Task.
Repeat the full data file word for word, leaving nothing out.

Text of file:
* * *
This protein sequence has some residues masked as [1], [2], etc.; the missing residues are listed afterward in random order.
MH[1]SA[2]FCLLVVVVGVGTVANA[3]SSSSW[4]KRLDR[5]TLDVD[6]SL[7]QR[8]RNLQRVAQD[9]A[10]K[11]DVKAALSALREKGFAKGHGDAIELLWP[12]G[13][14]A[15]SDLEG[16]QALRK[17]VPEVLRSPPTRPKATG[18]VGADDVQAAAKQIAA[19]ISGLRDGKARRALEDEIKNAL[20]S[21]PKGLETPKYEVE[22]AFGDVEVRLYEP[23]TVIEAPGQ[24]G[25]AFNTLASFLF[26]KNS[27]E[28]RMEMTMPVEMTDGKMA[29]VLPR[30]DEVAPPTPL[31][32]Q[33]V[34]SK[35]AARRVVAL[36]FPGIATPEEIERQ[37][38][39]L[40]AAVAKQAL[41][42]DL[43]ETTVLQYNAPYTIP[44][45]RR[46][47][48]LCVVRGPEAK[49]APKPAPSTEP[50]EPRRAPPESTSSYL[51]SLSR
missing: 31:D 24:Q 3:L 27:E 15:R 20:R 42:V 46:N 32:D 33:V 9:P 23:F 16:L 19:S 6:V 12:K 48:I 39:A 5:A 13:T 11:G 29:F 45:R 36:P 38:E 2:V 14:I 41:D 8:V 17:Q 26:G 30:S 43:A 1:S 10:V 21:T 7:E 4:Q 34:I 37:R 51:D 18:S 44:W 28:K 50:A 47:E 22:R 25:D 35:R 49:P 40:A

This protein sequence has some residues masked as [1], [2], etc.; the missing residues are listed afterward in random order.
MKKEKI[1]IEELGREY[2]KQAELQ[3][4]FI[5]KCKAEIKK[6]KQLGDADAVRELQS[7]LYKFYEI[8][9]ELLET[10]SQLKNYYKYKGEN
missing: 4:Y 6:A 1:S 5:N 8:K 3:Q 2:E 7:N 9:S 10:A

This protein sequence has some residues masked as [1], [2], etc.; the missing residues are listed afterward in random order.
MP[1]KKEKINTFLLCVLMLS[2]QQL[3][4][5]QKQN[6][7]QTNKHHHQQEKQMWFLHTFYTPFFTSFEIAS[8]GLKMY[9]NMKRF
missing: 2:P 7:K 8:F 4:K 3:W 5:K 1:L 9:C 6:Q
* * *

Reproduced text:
This protein sequence has some residues masked as [1], [2], etc.; the missing residues are listed afterward in random order.
MH[1]SA[2]FCLLVVVVGVGTVANA[3]SSSSW[4]KRLDR[5]TLDVD[6]SL[7]QR[8]RNLQRVAQD[9]A[10]K[11]DVKAALSALREKGFAKGHGDAIELLWP[12]G[13][14]A[15]SDLEG[16]QALRK[17]VPEVLRSPPTRPKATG[18]VGADDVQAAAKQIAA[19]ISGLRDGKARRALEDEIKNAL[20]S[21]PKGLETPKYEVE[22]AFGDVEVRLYEP[23]TVIEAPGQ[24]G[25]AFNTLASFLF[26]KNS[27]E[28]RMEMTMPVEMTDGKMA[29]VLPR[30]DEVAPPTPL[31][32]Q[33]V[34]SK[35]AARRVVAL[36]FPGIATPEEIERQ[37][38][39]L[40]AAVAKQAL[41][42]DL[43]ETTVLQYNAPYTIP[44][45]RR[46][47][48]LCVVRGPEAK[49]APKPAPSTEP[50]EPRRAPPESTSSYL[51]SLSR
missing: 31:D 24:Q 3:L 27:E 15:R 20:R 42:V 46:N 32:D 33:V 9:P 23:F 16:L 19:S 6:V 12:K 48:I 39:A 5:A 13:T 11:G 29:F 45:R 36:P 38:E 2:V 14:I 41:D 8:V 17:Q 26:G 30:S 43:A 1:S 10:V 21:T 7:E 4:Q 34:I 37:R 51:D 18:S 44:W 28:K 50:A 47:E 22:R 25:D 35:R 49:P 40:A

This protein sequence has some residues masked as [1], [2], etc.; the missing residues are listed afterward in random order.
MKKEKI[1]IEELGREY[2]KQAELQ[3][4]FI[5]KCKAEIKK[6]KQLGDADAVRELQS[7]LYKFYEI[8][9]ELLET[10]SQLKNYYKYKGEN
missing: 4:Y 6:A 1:S 5:N 8:K 3:Q 2:E 7:N 9:S 10:A

This protein sequence has some residues masked as [1], [2], etc.; the missing residues are listed afterward in random order.
MP[1]KKEKINTFLLCVLMLS[2]QQL[3][4][5]QKQN[6][7]QTNKHHHQQEKQMWFLHTFYTPFFTSFEIAS[8]GLKMY[9]NMKRF
missing: 2:P 7:K 8:F 4:K 3:W 5:K 1:L 9:C 6:Q